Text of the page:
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Nursing as grease in the primary care innovation machinery

Peter P Groenewegen PhD*

Professor, NIVEL – Netherlands Institute for Health Services Research, European Forum for Primary Care, Utrecht, Netherlands

Corresponding Author:
Peter Groenewegen, NIVEL
Netherlands Institute for Health Services Research
PO Box 1568, 3500 BN Utrecht, The Netherlands
Tel: +31 30 2729668
Email: [email protected] nivel.nl

Received date: 17 April 2008; Accepted date: 4 July 2008

 
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Primary care is one of the drivers of change in health-care systems, especially in the countries of central and eastern Europe (CCEE) but also in western Europe.[1] Part of this change is the development of new pro-fessional roles. Particularly in western Europe, the most eye-catching of new professional roles in pri-mary health care is that of nursing.

Linked to primary care centres or general practices, nursing is rapidly becoming first-contact care with, in some countries, the authority to prescribe drugs. Practice nurses develop their own role in the care of chronically ill people, and modern disease-manage-ment programmes give increased autonomy to spe-cialised nurses. These changes in the nursing profession are an innovation in itself, but they are also linked to and reinforced by other innovations in primary care.

Primary care faces a number of challenges. Health care needs are increasing and changing. People live longer and stay longer at home, but also have multiple health problems. At the same time, increasing levels of education and access to information and market-oriented policy changes lead to more-demanding patients. These challenges have to be met by a limited workforce. Therefore, innovation is needed.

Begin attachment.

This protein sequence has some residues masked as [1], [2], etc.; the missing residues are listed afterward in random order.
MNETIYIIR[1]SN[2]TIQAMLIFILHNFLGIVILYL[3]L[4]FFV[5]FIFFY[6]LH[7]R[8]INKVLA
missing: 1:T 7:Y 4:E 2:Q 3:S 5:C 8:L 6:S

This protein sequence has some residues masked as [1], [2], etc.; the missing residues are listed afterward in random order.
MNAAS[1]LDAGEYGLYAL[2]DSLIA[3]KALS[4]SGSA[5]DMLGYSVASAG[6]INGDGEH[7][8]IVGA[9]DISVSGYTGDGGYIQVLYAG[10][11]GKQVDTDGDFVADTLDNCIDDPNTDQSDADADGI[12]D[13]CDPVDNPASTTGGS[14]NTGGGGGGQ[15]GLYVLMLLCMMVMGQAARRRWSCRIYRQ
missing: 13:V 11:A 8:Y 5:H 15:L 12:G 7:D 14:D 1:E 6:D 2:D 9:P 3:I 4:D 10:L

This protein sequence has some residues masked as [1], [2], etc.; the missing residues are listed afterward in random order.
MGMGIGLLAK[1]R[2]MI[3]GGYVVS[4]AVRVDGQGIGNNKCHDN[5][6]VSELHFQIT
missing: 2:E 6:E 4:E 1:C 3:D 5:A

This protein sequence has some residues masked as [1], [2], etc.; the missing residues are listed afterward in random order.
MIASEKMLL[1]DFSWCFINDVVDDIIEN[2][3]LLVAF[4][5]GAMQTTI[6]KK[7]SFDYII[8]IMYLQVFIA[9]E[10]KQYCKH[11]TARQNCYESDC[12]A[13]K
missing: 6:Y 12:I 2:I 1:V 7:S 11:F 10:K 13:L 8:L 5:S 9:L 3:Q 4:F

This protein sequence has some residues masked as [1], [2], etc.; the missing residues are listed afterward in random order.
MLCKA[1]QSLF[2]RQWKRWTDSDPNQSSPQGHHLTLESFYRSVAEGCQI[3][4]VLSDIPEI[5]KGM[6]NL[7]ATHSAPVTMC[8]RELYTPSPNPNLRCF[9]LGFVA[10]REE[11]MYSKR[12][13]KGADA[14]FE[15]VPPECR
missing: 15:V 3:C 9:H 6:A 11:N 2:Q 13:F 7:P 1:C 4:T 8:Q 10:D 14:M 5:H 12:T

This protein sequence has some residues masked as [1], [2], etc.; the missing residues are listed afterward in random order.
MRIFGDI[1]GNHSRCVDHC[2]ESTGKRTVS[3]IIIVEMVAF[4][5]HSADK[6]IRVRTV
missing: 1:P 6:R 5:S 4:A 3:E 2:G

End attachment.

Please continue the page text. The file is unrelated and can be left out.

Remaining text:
Innovation takes three forms: organisational, pro-cess and workforce innovation. Organisational inno-vation is necessary because of a general trend of increasing scale of organisational units. This in turn leads to a differentiation between professional work and management.[2] In the CCEE, privatisation has led to a new organisation of primary care, while in other countries, for example Germany, network integration and the need for co-ordination in disease-management programmes challenges the organisation of ambulatory care.[3] Organisational innovation in primary care in western European countries shapes the conditions for new roles for nursing in primary care. However, in the CCEE, privatisation also leads to small, unidisciplinary units based in general practice. As a consequence there are large differences in the role of nurses in primary care in different European countries. Influenced by financial incentives, such as pay-for-performance in the UK and the Funding of practice nurses and add-itional services in the Netherlands, general practitioner (GP) group practices have developed into multidiscip-linary primary care teams. However, in Germany net-work formation and disease-management initiatives have largely developed within the medical axis, with only minor roles for nursing.[3]